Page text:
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Normal eye pressure varies throughout the day, just like blood pressure. It’s internal eye pressure, medically called intraocular pressure, or IOP. And again, like blood pressure, normal eye pressure is defined by a range of numbers. In this case, 12 to 22 millimeters of mercury (mm Hg), the scientific scale for measuring pressure. It’s measured by that “puff of air” eye test you get in the eye doctor’s office.
Normal eye pressure is monitored because of the risk of glaucoma. Elevated (above normal) internal eye pressure puts you at risk for glaucoma and permanent damage to the optic nerve. But normal eye pressure doesn’t guarantee you won’t get glaucoma.
How Glaucoma Can Affect Normal Eye Pressure
Some studies have found that as many as 40 percent of those who develop glaucoma have normal eye pressure. This is called low-tension or normal-pressure glaucoma. What that shows is that glaucoma is not one disease, but multiple diseases. People diagnosed with low-tension glaucoma get the same treatment as those with high eye pressures because it prevents further loss of vision.
What the different kinds of glaucoma have in common is that the optic nerve is damaged and the person shows signs of changes in their vision. High eye pressure is a risk factor that just makes you more likely to progress to glaucoma. On the flip side of that, having an eye pressure below normal does not protect you from ever having glaucoma.
People with above-average eye pressure but no signs of optic-nerve damage have “ocular hypertension,” and this puts them at slightly higher risk of full-blown glaucoma. Depending on the person’s other risk factors for glaucoma, a doctor may recommend starting pressure-lowering drug therapy.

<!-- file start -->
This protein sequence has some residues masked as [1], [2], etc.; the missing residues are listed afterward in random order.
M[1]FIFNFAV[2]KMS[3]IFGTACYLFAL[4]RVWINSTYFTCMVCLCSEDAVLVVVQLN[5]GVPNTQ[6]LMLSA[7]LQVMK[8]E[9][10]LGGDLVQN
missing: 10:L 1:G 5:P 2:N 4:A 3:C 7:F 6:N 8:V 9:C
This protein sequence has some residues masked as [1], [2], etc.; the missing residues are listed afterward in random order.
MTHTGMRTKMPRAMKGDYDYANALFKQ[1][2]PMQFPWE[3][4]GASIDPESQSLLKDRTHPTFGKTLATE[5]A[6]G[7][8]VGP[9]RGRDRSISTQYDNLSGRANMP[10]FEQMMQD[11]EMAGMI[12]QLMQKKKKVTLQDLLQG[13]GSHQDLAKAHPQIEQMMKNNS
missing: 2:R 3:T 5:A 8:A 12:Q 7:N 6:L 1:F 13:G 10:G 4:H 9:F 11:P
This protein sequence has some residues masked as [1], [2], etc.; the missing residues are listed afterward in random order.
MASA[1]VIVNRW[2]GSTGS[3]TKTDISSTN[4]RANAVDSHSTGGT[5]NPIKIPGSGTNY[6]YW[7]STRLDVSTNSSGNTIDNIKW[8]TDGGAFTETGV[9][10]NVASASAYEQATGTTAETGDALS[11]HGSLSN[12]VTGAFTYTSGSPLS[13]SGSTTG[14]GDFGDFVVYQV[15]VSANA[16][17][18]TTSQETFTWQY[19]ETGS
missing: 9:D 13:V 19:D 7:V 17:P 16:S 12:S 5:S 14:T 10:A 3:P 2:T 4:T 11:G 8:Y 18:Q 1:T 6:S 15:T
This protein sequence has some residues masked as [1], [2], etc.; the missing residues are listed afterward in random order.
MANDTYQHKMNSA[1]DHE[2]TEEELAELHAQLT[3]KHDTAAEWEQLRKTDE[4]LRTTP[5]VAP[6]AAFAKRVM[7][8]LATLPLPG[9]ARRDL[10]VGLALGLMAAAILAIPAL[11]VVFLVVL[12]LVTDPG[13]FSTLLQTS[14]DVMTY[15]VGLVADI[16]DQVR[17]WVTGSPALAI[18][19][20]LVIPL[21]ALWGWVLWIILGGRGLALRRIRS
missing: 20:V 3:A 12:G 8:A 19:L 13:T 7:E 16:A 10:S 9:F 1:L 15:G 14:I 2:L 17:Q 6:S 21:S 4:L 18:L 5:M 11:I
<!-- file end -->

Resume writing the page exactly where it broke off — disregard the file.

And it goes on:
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Everyone over the age of 60 is considered at increased risk for glaucoma, but each of the following factors further increases risk.
- African-American, over age 40
- Family history of glaucoma
- History of previous eye injury
- History of steroid use
- Elevated internal eye pressure (usually detected during an eye exam)
- Other related health problems, including high blood pressure, high cholesterol, lupus, diabetes, and migraine headaches
Secondary glaucoma can be caused by an eye injury, inflammation or infection, a very mature cataract, diabetes, lupus, or certain medications (particularly steroids). Sometimes children are born with congenital glaucoma, a rare and usually inherited birth defect that can be treated with surgery.
Heart disease is linked to glaucoma. People diagnosed with, or treated for open-angle glaucoma have a higher risk of death from heart disease, particularly if they have been treated with beta-blocker medication. More research is needed on this issue, but you should talk to your eye doctor if you have glaucoma and are taking beta-blocker medications.
Thyroid abnormalities also may be risk factors for glaucoma. Excess mucopolysaccharides, a type of sugar molecule that can occur with underactive thyroid (hypothyroidism), can build up in the trabecular meshwork of the eye and raise intraocular pressure.
In the end, it’s important to keep an eye on your eye pressure, but it’s not the whole story. Although optometrists routinely do that “air puff” test as a simple screening test for glaucoma, the gold standard is a full dilated eye exam by a doctor who can examine your retina and optic nerve end carefully for signs of trouble.
The earlier treatment starts for glaucoma—even if eye pressures are still in the normal range—the more likely you are to prevent damage to your vision.
Originally published in 2017, this post is regularly updated.